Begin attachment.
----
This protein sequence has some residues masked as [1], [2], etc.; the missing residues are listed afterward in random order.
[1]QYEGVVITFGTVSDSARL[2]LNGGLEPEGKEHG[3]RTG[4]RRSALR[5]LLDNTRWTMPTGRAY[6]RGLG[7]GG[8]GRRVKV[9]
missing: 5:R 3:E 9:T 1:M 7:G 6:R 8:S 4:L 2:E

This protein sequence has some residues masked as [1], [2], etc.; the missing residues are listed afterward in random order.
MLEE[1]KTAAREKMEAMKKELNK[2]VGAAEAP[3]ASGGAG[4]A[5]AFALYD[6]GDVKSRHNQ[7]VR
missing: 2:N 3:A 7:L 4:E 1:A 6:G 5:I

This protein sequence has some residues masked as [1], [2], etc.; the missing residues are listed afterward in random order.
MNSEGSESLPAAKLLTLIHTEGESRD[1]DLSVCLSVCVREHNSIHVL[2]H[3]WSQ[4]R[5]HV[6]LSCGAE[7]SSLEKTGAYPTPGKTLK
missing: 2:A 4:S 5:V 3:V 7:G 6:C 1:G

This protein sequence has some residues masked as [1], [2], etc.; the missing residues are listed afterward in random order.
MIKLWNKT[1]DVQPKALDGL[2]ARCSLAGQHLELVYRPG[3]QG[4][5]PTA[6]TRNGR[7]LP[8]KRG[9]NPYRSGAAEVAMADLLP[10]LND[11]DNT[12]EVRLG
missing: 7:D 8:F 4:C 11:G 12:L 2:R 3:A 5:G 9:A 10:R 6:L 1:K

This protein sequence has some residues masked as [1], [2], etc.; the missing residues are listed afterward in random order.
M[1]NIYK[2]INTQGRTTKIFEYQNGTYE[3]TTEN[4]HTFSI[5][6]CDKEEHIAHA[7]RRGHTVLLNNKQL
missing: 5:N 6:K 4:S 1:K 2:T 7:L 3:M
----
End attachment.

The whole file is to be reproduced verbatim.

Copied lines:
This protein sequence has some residues masked as [1], [2], etc.; the missing residues are listed afterward in random order.
[1]QYEGVVITFGTVSDSARL[2]LNGGLEPEGKEHG[3]RTG[4]RRSALR[5]LLDNTRWTMPTGRAY[6]RGLG[7]GG[8]GRRVKV[9]
missing: 5:R 3:E 9:T 1:M 7:G 6:R 8:S 4:L 2:E

This protein sequence has some residues masked as [1], [2], etc.; the missing residues are listed afterward in random order.
MLEE[1]KTAAREKMEAMKKELNK[2]VGAAEAP[3]ASGGAG[4]A[5]AFALYD[6]GDVKSRHNQ[7]VR
missing: 2:N 3:A 7:L 4:E 1:A 6:G 5:I

This protein sequence has some residues masked as [1], [2], etc.; the missing residues are listed afterward in random order.
MNSEGSESLPAAKLLTLIHTEGESRD[1]DLSVCLSVCVREHNSIHVL[2]H[3]WSQ[4]R[5]HV[6]LSCGAE[7]SSLEKTGAYPTPGKTLK
missing: 2:A 4:S 5:V 3:V 7:G 6:C 1:G

This protein sequence has some residues masked as [1], [2], etc.; the missing residues are listed afterward in random order.
MIKLWNKT[1]DVQPKALDGL[2]ARCSLAGQHLELVYRPG[3]QG[4][5]PTA[6]TRNGR[7]LP[8]KRG[9]NPYRSGAAEVAMADLLP[10]LND[11]DNT[12]EVRLG
missing: 7:D 8:F 4:C 11:G 12:L 2:R 3:A 5:G 9:A 10:R 6:L 1:K

This protein sequence has some residues masked as [1], [2], etc.; the missing residues are listed afterward in random order.
M[1]NIYK[2]INTQGRTTKIFEYQNGTYE[3]TTEN[4]HTFSI[5][6]CDKEEHIAHA[7]RRGHTVLLNNKQL
missing: 5:N 6:K 4:S 1:K 2:T 7:L 3:M